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AU News

Technology Adds Exciting New Dimension to Healthcare Education

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Fun and games aside, Virtual Reality (VR) is a serious application for training future healthcare professionals as they learn how to treat patients.

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For the last couple of decades, Virtual Reality (VR) has gained a foothold in gaming and entertainment. VR delivers on the promise of an immersive experience that excites the senses.

But fun and games aside, Virtual Reality (VR) is also becoming a serious application for training future healthcare professionals as they learn how to treat patients.

Students in the Anderson University College of Health Professions are using the HoloLens, a mixed (virtual) reality headset developed by CAE Healthcare to learn about assessing and treating patients. Dr. Don Peace, Dean of the College of Health Professions, feels blessed that students can learn from this valuable technology that adds a new dimension to their healthcare education. He thanks the Fullerton Foundation for their generous support that made this experience possible for students.

Dr. Peace said, “The Fullerton Foundation is a wonderful partner that has supported Anderson University and the College of Health Professions for many years. The School of Nursing (Graduate and Undergraduate, School of Physical Therapy and the Center for Medical Simulations) have all benefited by the support with technology needs and teaching equipment since 2016. We are very grateful for their support.”

“This opens up a whole new realm,” said Jean Foltz, certified healthcare simulations operations specialist. Foltz notes that students can view the movement of blood clots and also do virtual anatomical dissections, viewing organs such as the heart in three dimensions and watching blood flow through the arteries. As students manipulate parts of their virtual patient, a voice gives guidance as they assess and administer treatment for heart attacks, strokes or other emergency scenarios. Facial expressions of the virtual patient and realistic movement seen within the anatomy add realism to the experience.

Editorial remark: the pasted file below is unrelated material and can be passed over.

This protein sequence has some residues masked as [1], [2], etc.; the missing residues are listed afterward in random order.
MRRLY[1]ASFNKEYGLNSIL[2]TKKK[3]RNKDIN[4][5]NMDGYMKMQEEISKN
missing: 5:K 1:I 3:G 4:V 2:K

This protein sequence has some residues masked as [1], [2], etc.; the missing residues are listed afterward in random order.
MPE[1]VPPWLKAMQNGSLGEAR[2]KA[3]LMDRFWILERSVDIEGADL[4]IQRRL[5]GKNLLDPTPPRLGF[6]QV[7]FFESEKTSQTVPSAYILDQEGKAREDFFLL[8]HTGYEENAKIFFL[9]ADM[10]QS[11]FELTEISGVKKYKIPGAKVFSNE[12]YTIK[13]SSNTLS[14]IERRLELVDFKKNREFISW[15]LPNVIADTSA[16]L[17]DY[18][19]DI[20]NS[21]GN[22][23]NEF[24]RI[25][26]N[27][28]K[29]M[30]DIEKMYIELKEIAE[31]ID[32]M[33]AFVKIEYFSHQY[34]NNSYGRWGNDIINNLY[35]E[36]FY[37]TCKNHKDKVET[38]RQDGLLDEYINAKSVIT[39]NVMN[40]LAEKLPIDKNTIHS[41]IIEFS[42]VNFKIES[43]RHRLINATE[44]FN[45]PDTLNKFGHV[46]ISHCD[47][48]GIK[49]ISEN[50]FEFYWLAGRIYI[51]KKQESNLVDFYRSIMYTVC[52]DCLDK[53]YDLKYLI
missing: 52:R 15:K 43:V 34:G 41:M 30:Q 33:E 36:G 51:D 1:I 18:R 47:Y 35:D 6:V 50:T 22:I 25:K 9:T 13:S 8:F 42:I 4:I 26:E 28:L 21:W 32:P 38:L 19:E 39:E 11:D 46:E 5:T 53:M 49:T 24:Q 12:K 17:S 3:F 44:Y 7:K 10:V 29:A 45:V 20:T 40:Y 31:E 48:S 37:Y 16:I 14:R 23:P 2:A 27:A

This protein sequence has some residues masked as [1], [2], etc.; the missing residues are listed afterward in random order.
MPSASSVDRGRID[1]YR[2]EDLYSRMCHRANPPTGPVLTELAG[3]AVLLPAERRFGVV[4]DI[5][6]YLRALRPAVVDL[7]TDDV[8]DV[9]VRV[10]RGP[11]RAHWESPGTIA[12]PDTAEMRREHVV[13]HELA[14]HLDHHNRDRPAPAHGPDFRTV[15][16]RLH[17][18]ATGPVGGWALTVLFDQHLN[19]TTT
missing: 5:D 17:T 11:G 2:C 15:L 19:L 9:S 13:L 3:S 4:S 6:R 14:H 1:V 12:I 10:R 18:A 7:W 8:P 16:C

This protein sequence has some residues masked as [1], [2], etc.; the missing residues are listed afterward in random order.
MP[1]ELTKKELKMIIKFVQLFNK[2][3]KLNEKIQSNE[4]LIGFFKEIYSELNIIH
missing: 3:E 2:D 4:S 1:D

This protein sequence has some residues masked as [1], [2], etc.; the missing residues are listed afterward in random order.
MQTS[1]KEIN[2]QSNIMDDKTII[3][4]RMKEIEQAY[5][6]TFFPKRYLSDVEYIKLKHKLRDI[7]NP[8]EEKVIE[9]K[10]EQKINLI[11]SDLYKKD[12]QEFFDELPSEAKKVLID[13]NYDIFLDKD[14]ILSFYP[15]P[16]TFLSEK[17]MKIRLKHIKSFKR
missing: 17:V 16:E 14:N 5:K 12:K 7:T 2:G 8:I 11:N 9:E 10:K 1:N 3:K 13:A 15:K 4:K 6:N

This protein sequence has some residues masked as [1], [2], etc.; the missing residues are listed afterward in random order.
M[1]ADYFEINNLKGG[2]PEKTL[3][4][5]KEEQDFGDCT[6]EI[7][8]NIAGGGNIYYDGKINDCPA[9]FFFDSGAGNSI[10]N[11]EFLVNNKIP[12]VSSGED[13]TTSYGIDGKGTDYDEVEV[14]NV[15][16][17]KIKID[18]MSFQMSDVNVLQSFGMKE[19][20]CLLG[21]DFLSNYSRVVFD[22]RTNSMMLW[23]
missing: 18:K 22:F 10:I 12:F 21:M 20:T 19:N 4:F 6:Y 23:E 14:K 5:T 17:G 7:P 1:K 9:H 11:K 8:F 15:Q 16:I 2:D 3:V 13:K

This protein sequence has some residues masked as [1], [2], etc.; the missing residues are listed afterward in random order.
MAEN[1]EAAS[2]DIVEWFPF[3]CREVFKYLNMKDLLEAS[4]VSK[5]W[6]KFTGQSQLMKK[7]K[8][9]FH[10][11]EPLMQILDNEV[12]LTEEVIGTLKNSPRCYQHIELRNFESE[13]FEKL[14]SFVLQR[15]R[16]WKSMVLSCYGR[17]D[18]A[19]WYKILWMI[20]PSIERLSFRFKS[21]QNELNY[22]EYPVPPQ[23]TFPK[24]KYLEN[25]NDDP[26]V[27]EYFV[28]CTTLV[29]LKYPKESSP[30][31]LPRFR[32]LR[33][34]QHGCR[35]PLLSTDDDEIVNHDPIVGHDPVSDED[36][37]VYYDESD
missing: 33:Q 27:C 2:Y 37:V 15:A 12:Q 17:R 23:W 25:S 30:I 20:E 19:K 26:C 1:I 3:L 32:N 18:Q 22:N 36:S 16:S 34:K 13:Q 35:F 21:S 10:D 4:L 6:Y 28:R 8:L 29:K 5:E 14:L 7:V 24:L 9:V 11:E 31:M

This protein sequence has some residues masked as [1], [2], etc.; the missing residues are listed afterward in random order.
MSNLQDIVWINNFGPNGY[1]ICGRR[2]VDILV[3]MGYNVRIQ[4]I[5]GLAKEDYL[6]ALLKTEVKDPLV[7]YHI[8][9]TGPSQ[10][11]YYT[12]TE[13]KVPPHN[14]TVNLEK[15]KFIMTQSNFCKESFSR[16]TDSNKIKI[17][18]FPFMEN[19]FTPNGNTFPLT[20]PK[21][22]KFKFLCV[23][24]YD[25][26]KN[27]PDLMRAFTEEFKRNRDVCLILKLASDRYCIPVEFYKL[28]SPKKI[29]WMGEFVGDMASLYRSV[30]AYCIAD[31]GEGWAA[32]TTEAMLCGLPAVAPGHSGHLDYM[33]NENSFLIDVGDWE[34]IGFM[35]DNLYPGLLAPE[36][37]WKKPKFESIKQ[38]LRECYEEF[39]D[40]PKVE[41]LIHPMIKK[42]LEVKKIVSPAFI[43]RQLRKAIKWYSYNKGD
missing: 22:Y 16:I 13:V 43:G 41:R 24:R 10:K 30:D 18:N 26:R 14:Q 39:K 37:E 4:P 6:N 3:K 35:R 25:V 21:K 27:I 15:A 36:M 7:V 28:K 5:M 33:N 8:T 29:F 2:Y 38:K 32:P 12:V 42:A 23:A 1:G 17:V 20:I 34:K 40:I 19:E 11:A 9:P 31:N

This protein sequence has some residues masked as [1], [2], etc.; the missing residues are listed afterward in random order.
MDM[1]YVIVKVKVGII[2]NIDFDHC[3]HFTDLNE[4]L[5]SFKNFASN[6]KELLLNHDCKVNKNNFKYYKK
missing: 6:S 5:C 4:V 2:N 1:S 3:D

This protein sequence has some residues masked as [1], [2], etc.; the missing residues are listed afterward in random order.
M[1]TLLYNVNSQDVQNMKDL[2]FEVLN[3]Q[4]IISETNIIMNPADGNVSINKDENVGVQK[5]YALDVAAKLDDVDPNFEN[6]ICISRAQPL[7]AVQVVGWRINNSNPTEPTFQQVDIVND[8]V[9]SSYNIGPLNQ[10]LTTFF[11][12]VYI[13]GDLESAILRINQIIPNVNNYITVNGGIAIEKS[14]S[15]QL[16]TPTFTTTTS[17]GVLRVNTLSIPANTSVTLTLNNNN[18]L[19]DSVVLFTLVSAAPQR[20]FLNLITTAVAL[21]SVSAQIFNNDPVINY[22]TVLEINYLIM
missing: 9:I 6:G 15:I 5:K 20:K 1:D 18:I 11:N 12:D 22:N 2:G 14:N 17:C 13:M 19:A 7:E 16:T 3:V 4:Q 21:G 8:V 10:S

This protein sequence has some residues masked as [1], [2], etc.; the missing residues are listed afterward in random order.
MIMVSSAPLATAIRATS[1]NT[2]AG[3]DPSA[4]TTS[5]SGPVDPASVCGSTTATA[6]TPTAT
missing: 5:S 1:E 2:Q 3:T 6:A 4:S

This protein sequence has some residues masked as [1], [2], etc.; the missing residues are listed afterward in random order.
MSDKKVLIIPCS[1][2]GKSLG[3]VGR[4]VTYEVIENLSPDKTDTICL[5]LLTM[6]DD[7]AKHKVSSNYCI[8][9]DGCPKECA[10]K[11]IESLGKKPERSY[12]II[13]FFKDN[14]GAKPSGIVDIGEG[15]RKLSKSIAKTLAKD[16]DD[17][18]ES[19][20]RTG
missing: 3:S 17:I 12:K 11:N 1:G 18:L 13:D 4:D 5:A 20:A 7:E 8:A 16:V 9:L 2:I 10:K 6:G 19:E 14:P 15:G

According to Kelli Hembree, coordinator for Center of Medical Simulation at the Anderson University College of Health Professions, the technology currently offers six realistic emergency scenarios, including myocardial infarction, pulmonary embolism, tension pneumothorax with internal bleeding, stroke, closed-head injury and sepsis.

“This augmented reality really provides our students a learning opportunity that tracks the students’ hand and eye movement so they can perceive a floating hologram in front of them and reach out to resize or reposition the image. As a result, HoloLens2 helps the learning interaction with people, places and things in a natural way,” Hembree said. “This technology provides students a comfortable, easy-to-fit headset for extended use and an instinctual ability to touch, grasp and move anatomy in ways that feel natural. The system provides the learner the capacity to move freely with no wires or external packs to hamper the learning process.”

Incidentally, Foltz commented that students who are into gaming readily grasp the HoloLens2 as they’re learning to work with patients.

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